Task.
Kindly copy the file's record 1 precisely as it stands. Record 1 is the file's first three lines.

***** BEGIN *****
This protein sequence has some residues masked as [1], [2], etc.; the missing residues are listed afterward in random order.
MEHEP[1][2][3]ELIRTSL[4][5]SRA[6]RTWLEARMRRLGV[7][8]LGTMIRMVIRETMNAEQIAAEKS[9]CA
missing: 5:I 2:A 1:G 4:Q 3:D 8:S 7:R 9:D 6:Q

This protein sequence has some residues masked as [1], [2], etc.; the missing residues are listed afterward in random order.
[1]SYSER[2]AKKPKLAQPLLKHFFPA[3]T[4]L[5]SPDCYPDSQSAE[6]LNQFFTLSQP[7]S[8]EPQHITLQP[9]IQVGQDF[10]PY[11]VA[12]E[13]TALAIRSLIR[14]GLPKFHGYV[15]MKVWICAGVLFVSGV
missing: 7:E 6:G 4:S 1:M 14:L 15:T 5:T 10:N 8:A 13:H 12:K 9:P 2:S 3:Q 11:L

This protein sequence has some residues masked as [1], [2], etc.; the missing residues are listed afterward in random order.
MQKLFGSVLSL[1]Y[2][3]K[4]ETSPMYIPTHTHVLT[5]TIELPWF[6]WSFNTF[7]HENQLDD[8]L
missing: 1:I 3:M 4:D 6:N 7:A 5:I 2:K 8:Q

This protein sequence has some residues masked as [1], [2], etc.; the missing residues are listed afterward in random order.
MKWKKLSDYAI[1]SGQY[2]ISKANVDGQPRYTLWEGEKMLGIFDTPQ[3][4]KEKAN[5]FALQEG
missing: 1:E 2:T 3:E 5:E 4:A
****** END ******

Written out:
This protein sequence has some residues masked as [1], [2], etc.; the missing residues are listed afterward in random order.
MEHEP[1][2][3]ELIRTSL[4][5]SRA[6]RTWLEARMRRLGV[7][8]LGTMIRMVIRETMNAEQIAAEKS[9]CA
missing: 5:I 2:A 1:G 4:Q 3:D 8:S 7:R 9:D 6:Q